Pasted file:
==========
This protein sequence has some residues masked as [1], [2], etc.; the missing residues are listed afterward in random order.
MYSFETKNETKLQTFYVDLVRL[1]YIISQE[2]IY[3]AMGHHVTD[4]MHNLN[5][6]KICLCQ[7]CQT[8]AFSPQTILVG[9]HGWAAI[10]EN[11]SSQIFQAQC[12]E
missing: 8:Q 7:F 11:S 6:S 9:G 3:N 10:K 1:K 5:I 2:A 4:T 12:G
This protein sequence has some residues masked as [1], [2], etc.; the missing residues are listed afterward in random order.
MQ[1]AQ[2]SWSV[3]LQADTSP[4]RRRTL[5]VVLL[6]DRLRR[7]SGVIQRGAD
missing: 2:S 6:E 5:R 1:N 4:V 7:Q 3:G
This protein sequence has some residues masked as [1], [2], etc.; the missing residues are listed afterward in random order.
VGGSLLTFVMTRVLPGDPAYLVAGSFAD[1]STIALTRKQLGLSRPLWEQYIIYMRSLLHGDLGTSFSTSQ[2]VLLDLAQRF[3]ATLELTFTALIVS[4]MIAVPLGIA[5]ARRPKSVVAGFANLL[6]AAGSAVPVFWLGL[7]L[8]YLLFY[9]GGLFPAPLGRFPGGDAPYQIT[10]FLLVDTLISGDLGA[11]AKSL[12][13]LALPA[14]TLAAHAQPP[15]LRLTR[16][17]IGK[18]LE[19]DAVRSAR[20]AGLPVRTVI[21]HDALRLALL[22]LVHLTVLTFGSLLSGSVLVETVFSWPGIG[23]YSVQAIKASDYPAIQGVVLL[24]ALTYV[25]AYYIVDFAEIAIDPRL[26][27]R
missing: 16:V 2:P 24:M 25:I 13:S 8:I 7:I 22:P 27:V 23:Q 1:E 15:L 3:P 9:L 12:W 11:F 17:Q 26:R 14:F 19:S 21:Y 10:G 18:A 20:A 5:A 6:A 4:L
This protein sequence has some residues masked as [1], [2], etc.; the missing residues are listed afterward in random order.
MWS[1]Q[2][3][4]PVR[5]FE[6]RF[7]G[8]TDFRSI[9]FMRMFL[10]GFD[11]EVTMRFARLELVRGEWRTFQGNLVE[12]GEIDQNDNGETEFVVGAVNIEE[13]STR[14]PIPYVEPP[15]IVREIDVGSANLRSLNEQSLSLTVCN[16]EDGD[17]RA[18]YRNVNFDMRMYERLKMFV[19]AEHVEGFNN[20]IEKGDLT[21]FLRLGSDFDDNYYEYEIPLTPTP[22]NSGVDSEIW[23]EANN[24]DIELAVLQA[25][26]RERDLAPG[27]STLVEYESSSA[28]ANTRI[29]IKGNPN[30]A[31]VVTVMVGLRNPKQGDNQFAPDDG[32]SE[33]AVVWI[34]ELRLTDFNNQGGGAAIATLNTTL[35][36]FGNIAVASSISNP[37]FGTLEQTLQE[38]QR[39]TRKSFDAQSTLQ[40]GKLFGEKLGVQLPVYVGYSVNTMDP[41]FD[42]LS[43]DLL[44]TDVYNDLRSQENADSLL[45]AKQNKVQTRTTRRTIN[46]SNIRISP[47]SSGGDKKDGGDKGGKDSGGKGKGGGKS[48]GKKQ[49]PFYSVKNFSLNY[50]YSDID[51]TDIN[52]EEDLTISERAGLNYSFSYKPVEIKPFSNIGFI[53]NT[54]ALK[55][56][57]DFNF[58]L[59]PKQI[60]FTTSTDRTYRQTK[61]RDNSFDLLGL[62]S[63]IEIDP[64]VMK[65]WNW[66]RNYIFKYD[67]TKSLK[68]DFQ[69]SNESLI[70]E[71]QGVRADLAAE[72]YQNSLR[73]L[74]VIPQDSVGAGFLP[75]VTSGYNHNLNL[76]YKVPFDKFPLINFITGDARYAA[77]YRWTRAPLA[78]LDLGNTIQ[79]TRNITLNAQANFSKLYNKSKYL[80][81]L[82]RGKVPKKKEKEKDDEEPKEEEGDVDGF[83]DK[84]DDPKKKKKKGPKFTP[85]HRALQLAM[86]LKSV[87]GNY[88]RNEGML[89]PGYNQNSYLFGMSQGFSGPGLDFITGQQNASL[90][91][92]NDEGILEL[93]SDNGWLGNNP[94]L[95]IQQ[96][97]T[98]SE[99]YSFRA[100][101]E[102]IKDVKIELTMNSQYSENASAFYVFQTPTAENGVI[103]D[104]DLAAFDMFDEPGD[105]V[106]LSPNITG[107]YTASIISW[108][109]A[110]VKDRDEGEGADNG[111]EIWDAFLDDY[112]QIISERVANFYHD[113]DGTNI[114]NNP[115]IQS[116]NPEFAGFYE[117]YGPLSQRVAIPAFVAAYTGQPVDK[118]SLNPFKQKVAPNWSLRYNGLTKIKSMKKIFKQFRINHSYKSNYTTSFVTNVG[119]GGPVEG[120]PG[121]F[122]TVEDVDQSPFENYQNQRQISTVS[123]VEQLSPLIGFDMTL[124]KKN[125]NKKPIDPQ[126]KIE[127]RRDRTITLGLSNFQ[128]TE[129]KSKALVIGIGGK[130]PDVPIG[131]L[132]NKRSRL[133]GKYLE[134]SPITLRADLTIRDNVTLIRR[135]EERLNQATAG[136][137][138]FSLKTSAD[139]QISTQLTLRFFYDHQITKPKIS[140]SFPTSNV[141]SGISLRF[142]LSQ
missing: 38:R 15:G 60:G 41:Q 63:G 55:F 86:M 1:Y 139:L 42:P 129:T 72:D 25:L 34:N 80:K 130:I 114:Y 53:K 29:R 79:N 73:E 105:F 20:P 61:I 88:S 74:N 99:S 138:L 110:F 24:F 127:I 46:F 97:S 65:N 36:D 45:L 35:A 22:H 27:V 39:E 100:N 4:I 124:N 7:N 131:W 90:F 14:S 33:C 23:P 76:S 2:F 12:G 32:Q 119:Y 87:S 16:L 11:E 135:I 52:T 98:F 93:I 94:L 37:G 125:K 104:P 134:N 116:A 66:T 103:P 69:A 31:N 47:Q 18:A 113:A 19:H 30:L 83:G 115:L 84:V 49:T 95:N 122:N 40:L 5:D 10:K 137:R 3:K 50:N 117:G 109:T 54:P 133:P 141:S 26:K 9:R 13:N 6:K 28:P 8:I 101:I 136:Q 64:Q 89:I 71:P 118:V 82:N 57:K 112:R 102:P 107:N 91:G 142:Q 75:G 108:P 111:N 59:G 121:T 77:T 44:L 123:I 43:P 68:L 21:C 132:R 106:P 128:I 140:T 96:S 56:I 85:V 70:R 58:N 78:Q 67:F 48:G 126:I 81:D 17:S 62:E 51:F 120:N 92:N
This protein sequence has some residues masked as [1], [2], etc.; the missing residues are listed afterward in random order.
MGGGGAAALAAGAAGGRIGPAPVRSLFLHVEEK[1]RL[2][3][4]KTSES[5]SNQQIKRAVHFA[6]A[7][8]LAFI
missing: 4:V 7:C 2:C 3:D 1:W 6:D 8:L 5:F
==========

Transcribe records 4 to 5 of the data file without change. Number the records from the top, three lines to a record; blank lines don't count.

This protein sequence has some residues masked as [1], [2], etc.; the missing residues are listed afterward in random order.
MWS[1]Q[2][3][4]PVR[5]FE[6]RF[7]G[8]TDFRSI[9]FMRMFL[10]GFD[11]EVTMRFARLELVRGEWRTFQGNLVE[12]GEIDQNDNGETEFVVGAVNIEE[13]STR[14]PIPYVEPP[15]IVREIDVGSANLRSLNEQSLSLTVCN[16]EDGD[17]RA[18]YRNVNFDMRMYERLKMFV[19]AEHVEGFNN[20]IEKGDLT[21]FLRLGSDFDDNYYEYEIPLTPTP[22]NSGVDSEIW[23]EANN[24]DIELAVLQA[25][26]RERDLAPG[27]STLVEYESSSA[28]ANTRI[29]IKGNPN[30]A[31]VVTVMVGLRNPKQGDNQFAPDDG[32]SE[33]AVVWI[34]ELRLTDFNNQGGGAAIATLNTTL[35][36]FGNIAVASSISNP[37]FGTLEQTLQE[38]QR[39]TRKSFDAQSTLQ[40]GKLFGEKLGVQLPVYVGYSVNTMDP[41]FD[42]LS[43]DLL[44]TDVYNDLRSQENADSLL[45]AKQNKVQTRTTRRTIN[46]SNIRISP[47]SSGGDKKDGGDKGGKDSGGKGKGGGKS[48]GKKQ[49]PFYSVKNFSLNY[50]YSDID[51]TDIN[52]EEDLTISERAGLNYSFSYKPVEIKPFSNIGFI[53]NT[54]ALK[55][56][57]DFNF[58]L[59]PKQI[60]FTTSTDRTYRQTK[61]RDNSFDLLGL[62]S[63]IEIDP[64]VMK[65]WNW[66]RNYIFKYD[67]TKSLK[68]DFQ[69]SNESLI[70]E[71]QGVRADLAAE[72]YQNSLR[73]L[74]VIPQDSVGAGFLP[75]VTSGYNHNLNL[76]YKVPFDKFPLINFITGDARYAA[77]YRWTRAPLA[78]LDLGNTIQ[79]TRNITLNAQANFSKLYNKSKYL[80][81]L[82]RGKVPKKKEKEKDDEEPKEEEGDVDGF[83]DK[84]DDPKKKKKKGPKFTP[85]HRALQLAM[86]LKSV[87]GNY[88]RNEGML[89]PGYNQNSYLFGMSQGFSGPGLDFITGQQNASL[90][91][92]NDEGILEL[93]SDNGWLGNNP[94]L[95]IQQ[96][97]T[98]SE[99]YSFRA[100][101]E[102]IKDVKIELTMNSQYSENASAFYVFQTPTAENGVI[103]D[104]DLAAFDMFDEPGD[105]V[106]LSPNITG[107]YTASIISW[108][109]A[110]VKDRDEGEGADNG[111]EIWDAFLDDY[112]QIISERVANFYHD[113]DGTNI[114]NNP[115]IQS[116]NPEFAGFYE[117]YGPLSQRVAIPAFVAAYTGQPVDK[118]SLNPFKQKVAPNWSLRYNGLTKIKSMKKIFKQFRINHSYKSNYTTSFVTNVG[119]GGPVEG[120]PG[121]F[122]TVEDVDQSPFENYQNQRQISTVS[123]VEQLSPLIGFDMTL[124]KKN[125]NKKPIDPQ[126]KIE[127]RRDRTITLGLSNFQ[128]TE[129]KSKALVIGIGGK[130]PDVPIG[131]L[132]NKRSRL[133]GKYLE[134]SPITLRADLTIRDNVTLIRR[135]EERLNQATAG[136][137][138]FSLKTSAD[139]QISTQLTLRFFYDHQITKPKIS[140]SFPTSNV[141]SGISLRF[142]LSQ
missing: 38:R 15:G 60:G 41:Q 63:G 55:F 86:M 1:Y 139:L 42:P 129:T 72:D 25:L 34:N 80:K 130:I 114:Y 53:K 29:R 79:N 73:E 105:F 20:P 61:I 88:S 74:N 99:S 138:L 110:F 24:F 127:I 46:F 97:S 65:N 36:D 45:L 35:A 22:H 27:V 39:E 100:N 4:I 124:N 7:N 131:W 90:F 14:S 33:C 23:P 76:S 2:F 12:G 32:Q 119:Y 87:S 16:L 11:E 135:I 52:T 98:F 93:I 94:L 37:G 125:K 104:P 134:N 116:A 66:T 103:P 69:A 31:N 47:Q 18:A 113:A 19:H 30:L 83:G 115:L 84:V 49:T 95:N 122:N 40:L 5:D 10:K 137:R 3:K 50:N 117:G 109:T 54:P 133:P 141:S 26:K 9:R 13:N 6:K 28:P 8:I 101:I 136:Q 64:Q 89:I 71:P 118:V 82:N 57:K 112:R 102:P 107:N 91:G 142:Q 75:G 108:P 111:N 59:G 121:T 77:T 44:L 123:I 43:P 68:L 21:C 132:R 106:P 128:I 140:T 96:S 56:I 85:V 70:R 58:N 78:Q 67:F 48:G 126:I 81:D 17:S 62:E 51:F 120:N 92:N
This protein sequence has some residues masked as [1], [2], etc.; the missing residues are listed afterward in random order.
MGGGGAAALAAGAAGGRIGPAPVRSLFLHVEEK[1]RL[2][3][4]KTSES[5]SNQQIKRAVHFA[6]A[7][8]LAFI
missing: 4:V 7:C 2:C 3:D 1:W 6:D 8:L 5:F